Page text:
August when Noel starts building cover; this can be quite a challenge at a stocking rate of 4 cows/ha. High quality bale silage harvested off the milking platform is used as a buffer feed to reduce demand to build. Peak farm cover of 1250 kg DM/ha is reached on 1st October, which is then used to stretch the grazing season into late November. The most critical farm cover of the year is the closing cover which must be 650 kg DM/ha to ensure sufficient grass is available for spring. Cows start calving on the 10th February and are turned out to grass as they calve. The spring rotation planner is used to set the farm up for the second rotation. In conjunction with this, weekly grass walks are used with a grass budget to identify deficits early. Again high quality bale silage is used as a buffer feed.

Breeding Management

Noel believes strongly in breeding a cow that suits his system instead of changing the system to suit the cow. Pre 2000 Noel had always used Holstein√óBritish Friesian bulls. However, around 2000 he started to use some Jersey sires on his heifers mainly for ease of calving as his herd was growing. Around this time he also started to use New Zealand Friesian bulls on his cows to breed a more compact cow with the potential to produce higher milk solids. When choosing bulls No

el picks from the proven bull list and pays particular attention to the calving sub index and the health sub index. The current herd EBI is €184 and Noel plans to continue using a mix of high EBI Jersey, Friesian and crossbred sires across the herd in future.


As the farm has expanded the labour structure has changed to accommodate the extra cow numbers. In addition to more paid labour and contractors being used to cope with an increasing workload, Noel also believes that cow type and farming system are the corner stones of a labour efficient farm. His compact calving pattern allows him to employ labour when it is needed and can be fully utilised. His crossbred cows are easy care animals that do not require a lot of individual attention, particularly around calving. His system also affords him the opportunity to have some down time over the winter months where only the bare minimum tasks are done. According to Noel this quite time of year is essential and gives him a chance to recharge the batteries before the next spring. In recent years Noel has employed a local person to do 6 – 8 milkings a week which has freed him up to do other jobs. This has worked brilliantly and he highly recommends this approach for those operating at scale where hiring someone fulltime is not practical. In addition to this Noel takes a student from an Ag College every year for 12 weeks placement during calving season. Again this has been a positive experience and Noel enjoys teaching and mentoring these young students.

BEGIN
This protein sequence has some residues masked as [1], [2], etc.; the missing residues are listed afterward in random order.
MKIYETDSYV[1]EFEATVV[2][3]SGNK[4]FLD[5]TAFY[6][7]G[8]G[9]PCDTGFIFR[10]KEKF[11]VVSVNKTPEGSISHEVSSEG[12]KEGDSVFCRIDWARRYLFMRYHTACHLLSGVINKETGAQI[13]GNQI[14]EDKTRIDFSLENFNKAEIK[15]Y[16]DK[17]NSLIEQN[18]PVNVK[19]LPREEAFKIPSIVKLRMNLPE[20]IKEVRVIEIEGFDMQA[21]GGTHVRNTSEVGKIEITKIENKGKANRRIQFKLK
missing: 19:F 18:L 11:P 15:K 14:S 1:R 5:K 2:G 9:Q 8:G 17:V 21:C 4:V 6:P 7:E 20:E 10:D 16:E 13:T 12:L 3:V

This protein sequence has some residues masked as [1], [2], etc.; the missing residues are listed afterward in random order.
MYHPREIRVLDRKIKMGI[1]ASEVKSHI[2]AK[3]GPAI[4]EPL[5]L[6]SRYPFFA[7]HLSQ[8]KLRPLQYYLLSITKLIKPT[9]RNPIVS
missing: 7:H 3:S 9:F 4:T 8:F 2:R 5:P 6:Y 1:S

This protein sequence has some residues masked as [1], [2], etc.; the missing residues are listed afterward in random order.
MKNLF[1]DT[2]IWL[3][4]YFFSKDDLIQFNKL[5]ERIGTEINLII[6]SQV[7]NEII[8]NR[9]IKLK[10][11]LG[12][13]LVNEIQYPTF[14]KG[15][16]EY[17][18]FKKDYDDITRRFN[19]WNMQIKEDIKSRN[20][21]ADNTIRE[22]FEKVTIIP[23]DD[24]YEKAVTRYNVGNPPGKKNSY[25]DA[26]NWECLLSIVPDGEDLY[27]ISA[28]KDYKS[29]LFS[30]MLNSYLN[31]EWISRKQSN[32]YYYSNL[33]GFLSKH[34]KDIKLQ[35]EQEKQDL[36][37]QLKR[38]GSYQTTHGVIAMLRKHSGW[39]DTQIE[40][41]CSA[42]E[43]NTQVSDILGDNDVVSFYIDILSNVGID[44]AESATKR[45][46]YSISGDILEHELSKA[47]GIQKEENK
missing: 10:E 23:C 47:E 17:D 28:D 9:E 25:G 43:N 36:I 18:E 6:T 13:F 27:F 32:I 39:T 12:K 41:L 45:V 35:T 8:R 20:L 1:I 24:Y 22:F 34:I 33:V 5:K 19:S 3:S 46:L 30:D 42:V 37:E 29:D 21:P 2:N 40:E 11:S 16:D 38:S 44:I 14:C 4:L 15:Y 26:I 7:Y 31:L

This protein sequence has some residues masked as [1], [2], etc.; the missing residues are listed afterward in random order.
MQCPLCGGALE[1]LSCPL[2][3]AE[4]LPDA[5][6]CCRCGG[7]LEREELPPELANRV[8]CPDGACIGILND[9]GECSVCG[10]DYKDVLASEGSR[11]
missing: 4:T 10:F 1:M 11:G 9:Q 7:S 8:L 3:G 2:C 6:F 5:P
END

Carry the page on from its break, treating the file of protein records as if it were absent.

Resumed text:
Financial Performance

Noel’s constant focus on achieving high levels of grass utilisation have resulted in high profitability per ha which has been sustained across arange of milk prices and weather conditions. With a five year average of €3,500 net margin per ha, Noel is living proof of the potential that exists for dairy farmers in a post quota environment. Noel has maintained a high profit per cow (€932/cow) while increasing stocking rate by increasing grass grown and utilised and by keeping borrowings and investments in capital infrastructure to a minimum. This is a highly profitable and sustainable system which achieves a high output per ha at low cost.

“We would like to thank our sponsor AIB”

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Posted on Monday, 19 October 2015  |  By Irish Grassland Association